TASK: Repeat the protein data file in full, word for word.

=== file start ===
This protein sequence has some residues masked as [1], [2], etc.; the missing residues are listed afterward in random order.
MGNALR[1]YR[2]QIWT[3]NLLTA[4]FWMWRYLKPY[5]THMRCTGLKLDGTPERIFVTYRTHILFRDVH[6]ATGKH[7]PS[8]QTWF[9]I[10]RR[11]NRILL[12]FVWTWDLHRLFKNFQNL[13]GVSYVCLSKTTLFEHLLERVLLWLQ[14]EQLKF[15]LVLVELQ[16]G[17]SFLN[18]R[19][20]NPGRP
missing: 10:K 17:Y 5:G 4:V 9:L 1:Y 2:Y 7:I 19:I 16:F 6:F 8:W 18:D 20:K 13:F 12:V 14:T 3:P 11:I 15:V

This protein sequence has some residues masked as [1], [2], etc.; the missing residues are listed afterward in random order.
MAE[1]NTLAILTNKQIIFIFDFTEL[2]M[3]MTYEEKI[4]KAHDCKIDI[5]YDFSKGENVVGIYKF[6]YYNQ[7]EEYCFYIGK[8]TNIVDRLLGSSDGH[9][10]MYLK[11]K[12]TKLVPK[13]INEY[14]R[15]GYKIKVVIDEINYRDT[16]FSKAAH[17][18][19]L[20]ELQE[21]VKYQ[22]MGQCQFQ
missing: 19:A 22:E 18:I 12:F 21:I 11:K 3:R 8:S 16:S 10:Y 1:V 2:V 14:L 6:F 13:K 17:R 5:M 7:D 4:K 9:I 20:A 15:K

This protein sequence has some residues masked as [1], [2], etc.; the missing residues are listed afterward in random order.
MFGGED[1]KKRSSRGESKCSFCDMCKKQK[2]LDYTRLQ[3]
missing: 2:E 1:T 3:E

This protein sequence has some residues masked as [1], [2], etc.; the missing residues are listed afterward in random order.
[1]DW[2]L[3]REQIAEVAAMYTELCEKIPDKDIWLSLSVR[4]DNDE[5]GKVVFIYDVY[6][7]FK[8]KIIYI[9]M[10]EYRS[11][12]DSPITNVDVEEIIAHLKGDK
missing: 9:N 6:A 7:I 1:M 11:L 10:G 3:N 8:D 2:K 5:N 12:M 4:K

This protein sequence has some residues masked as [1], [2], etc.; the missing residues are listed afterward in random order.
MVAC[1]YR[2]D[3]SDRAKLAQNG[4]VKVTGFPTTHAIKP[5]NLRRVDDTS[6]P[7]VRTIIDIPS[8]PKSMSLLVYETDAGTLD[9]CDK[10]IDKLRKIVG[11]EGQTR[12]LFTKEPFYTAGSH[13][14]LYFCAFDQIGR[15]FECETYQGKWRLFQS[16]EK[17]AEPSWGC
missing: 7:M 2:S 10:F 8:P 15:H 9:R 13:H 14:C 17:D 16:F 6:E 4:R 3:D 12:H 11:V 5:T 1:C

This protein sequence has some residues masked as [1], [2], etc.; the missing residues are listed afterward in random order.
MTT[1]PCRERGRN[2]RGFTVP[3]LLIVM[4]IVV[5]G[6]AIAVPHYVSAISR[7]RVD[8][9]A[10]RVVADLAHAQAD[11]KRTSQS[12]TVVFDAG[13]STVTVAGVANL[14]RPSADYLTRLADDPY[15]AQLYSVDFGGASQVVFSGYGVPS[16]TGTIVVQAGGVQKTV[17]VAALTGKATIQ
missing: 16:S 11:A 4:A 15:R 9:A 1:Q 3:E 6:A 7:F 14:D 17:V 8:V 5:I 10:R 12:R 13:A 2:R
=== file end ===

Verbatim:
This protein sequence has some residues masked as [1], [2], etc.; the missing residues are listed afterward in random order.
MGNALR[1]YR[2]QIWT[3]NLLTA[4]FWMWRYLKPY[5]THMRCTGLKLDGTPERIFVTYRTHILFRDVH[6]ATGKH[7]PS[8]QTWF[9]I[10]RR[11]NRILL[12]FVWTWDLHRLFKNFQNL[13]GVSYVCLSKTTLFEHLLERVLLWLQ[14]EQLKF[15]LVLVELQ[16]G[17]SFLN[18]R[19][20]NPGRP
missing: 10:K 17:Y 5:G 4:V 9:L 1:Y 2:Y 7:I 19:I 16:F 6:F 8:W 18:D 20:K 13:F 12:V 14:T 3:P 11:I 15:V

This protein sequence has some residues masked as [1], [2], etc.; the missing residues are listed afterward in random order.
MAE[1]NTLAILTNKQIIFIFDFTEL[2]M[3]MTYEEKI[4]KAHDCKIDI[5]YDFSKGENVVGIYKF[6]YYNQ[7]EEYCFYIGK[8]TNIVDRLLGSSDGH[9][10]MYLK[11]K[12]TKLVPK[13]INEY[14]R[15]GYKIKVVIDEINYRDT[16]FSKAAH[17][18][19]L[20]ELQE[21]VKYQ[22]MGQCQFQ
missing: 19:A 22:E 18:I 12:F 21:I 11:K 3:R 8:S 16:S 10:Y 1:V 2:V 14:L 6:F 13:K 17:R 5:M 7:D 4:K 9:I 20:A 15:K

This protein sequence has some residues masked as [1], [2], etc.; the missing residues are listed afterward in random order.
MFGGED[1]KKRSSRGESKCSFCDMCKKQK[2]LDYTRLQ[3]
missing: 2:E 1:T 3:E

This protein sequence has some residues masked as [1], [2], etc.; the missing residues are listed afterward in random order.
[1]DW[2]L[3]REQIAEVAAMYTELCEKIPDKDIWLSLSVR[4]DNDE[5]GKVVFIYDVY[6][7]FK[8]KIIYI[9]M[10]EYRS[11][12]DSPITNVDVEEIIAHLKGDK
missing: 9:N 6:A 7:I 1:M 11:L 10:G 3:N 8:D 2:K 5:N 12:M 4:K

This protein sequence has some residues masked as [1], [2], etc.; the missing residues are listed afterward in random order.
MVAC[1]YR[2]D[3]SDRAKLAQNG[4]VKVTGFPTTHAIKP[5]NLRRVDDTS[6]P[7]VRTIIDIPS[8]PKSMSLLVYETDAGTLD[9]CDK[10]IDKLRKIVG[11]EGQTR[12]LFTKEPFYTAGSH[13][14]LYFCAFDQIGR[15]FECETYQGKWRLFQS[16]EK[17]AEPSWGC
missing: 7:M 2:S 10:F 8:P 15:H 9:R 13:H 14:C 17:D 16:F 6:E 4:R 3:D 12:H 11:V 5:T 1:C

This protein sequence has some residues masked as [1], [2], etc.; the missing residues are listed afterward in random order.
MTT[1]PCRERGRN[2]RGFTVP[3]LLIVM[4]IVV[5]G[6]AIAVPHYVSAISR[7]RVD[8][9]A[10]RVVADLAHAQAD[11]KRTSQS[12]TVVFDAG[13]STVTVAGVANL[14]RPSADYLTRLADDPY[15]AQLYSVDFGGASQVVFSGYGVPS[16]TGTIVVQAGGVQKTV[17]VAALTGKATIQ
missing: 16:S 11:A 4:A 15:R 9:A 1:Q 3:E 6:A 7:F 14:D 17:V 8:V 5:I 10:R 12:R 13:A 2:R